October 11th, International Day of the Girl, is a perfect opportunity to celebrate all the girls you know.  Tell them how strong they are.  Tell them how important and powerful they are.  Tell them they can do anything they choose.  Tell them how important their education is for their future.  Celebrate all the girls! Empower Girls Education empowers girls. When we invest in girls, we create a healthier, more prosperous future for everyone. Girls’ education bolsters their dignity, saves mother’s and children’s lives, and improves the socio-economic status of the entire world! At this very moment, there are 600 million adolescent girls around the world. That’s 600 million opportunities to improve human rights, spur economic growth, and improve the social development of families, communities, and countries for decades to come. Let’s empower girls! Mobilize Girls Today’s adolescent girls are the next generation of leaders in the world. We know that technology creates endless opportunities.  Cell phone technology is now reaching even the most remote parts of the world.  Yet, there’s a gender gap as girls still have …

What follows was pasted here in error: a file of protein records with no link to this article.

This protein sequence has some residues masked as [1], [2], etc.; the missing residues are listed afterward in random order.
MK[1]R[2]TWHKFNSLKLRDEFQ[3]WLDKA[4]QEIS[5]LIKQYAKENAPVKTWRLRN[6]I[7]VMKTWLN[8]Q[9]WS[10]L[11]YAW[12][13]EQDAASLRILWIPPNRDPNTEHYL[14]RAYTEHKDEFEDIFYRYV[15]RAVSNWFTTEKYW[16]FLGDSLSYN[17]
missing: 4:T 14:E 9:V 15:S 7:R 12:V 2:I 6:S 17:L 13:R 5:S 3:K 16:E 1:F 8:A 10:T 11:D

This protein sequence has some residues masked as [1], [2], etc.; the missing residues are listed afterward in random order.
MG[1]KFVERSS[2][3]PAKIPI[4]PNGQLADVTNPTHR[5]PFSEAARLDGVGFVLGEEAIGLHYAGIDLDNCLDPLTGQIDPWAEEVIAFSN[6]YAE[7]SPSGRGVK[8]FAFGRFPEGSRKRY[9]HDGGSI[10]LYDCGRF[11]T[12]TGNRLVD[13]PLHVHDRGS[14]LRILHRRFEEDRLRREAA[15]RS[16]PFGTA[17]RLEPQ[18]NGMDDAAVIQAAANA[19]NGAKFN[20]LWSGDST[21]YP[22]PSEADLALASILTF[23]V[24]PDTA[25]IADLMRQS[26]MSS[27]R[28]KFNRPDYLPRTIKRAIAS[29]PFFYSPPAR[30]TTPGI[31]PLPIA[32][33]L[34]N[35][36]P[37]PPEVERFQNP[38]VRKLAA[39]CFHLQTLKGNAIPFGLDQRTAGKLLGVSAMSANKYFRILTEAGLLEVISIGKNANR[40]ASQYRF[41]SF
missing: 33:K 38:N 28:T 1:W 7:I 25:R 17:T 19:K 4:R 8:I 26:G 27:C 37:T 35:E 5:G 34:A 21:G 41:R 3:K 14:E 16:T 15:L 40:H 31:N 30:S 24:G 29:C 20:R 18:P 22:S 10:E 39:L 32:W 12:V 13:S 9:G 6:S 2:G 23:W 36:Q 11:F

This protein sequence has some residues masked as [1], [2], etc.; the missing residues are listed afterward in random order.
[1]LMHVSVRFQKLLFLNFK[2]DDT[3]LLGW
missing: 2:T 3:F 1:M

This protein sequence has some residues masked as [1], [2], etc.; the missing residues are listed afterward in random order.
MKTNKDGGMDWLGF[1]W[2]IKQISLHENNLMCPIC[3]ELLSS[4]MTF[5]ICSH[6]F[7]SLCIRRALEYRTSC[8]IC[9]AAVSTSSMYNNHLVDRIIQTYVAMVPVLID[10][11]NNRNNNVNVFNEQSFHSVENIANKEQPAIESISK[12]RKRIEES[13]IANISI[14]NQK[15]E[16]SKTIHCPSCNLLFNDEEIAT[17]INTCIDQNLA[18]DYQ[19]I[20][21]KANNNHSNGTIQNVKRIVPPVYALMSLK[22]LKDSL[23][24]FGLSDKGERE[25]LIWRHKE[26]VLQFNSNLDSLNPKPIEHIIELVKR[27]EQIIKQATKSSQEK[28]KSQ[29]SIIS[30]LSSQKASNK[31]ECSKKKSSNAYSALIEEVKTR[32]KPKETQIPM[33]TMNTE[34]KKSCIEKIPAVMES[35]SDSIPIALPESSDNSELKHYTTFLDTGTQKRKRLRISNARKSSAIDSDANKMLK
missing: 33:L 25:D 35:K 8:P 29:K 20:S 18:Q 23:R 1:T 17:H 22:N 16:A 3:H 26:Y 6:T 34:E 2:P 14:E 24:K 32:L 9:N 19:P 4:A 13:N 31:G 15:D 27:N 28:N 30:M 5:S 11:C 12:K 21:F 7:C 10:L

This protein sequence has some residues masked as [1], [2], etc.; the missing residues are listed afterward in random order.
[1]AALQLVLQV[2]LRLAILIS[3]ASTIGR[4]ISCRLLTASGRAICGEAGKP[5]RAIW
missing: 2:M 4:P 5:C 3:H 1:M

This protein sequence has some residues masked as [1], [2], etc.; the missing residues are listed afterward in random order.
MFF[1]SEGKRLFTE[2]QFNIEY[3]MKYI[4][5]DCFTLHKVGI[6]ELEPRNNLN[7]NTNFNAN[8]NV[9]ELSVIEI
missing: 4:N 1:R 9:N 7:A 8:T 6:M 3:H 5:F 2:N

The Power of the Adolescent Girl

When the Millennium Development Goals were implemented in 2000, Naw Cynthia was an adolescent girl striving for an education with little support from her family, her country of Myanmar, or the world at large.  Today, as global leaders recently met for the United Nations General Assembly to establish new goals for 2016, the face of this agenda is an adolescent girl – a girl in school, safe, not married off, and able to aspire to follow her dreams. The theme for this year’s International Day of the Girl Child on October 11th is ‘the power of the adolescent girl’.  Global communities are being called upon to commit to critical investments in quality education, skills, training, access to technology and other learning initiatives that prepare girls for life, jobs, and leadership. The world recently witnessed the courage and power of an adolescent Pakistani girl, Nobel Peace Prize winner Malala Yousafazi, who fought the Taliban for her right to attend school.  Malala’s story, detailed in her book I Am Malala and her upcoming documentary, He Named Me Malala, …

Education is the Answer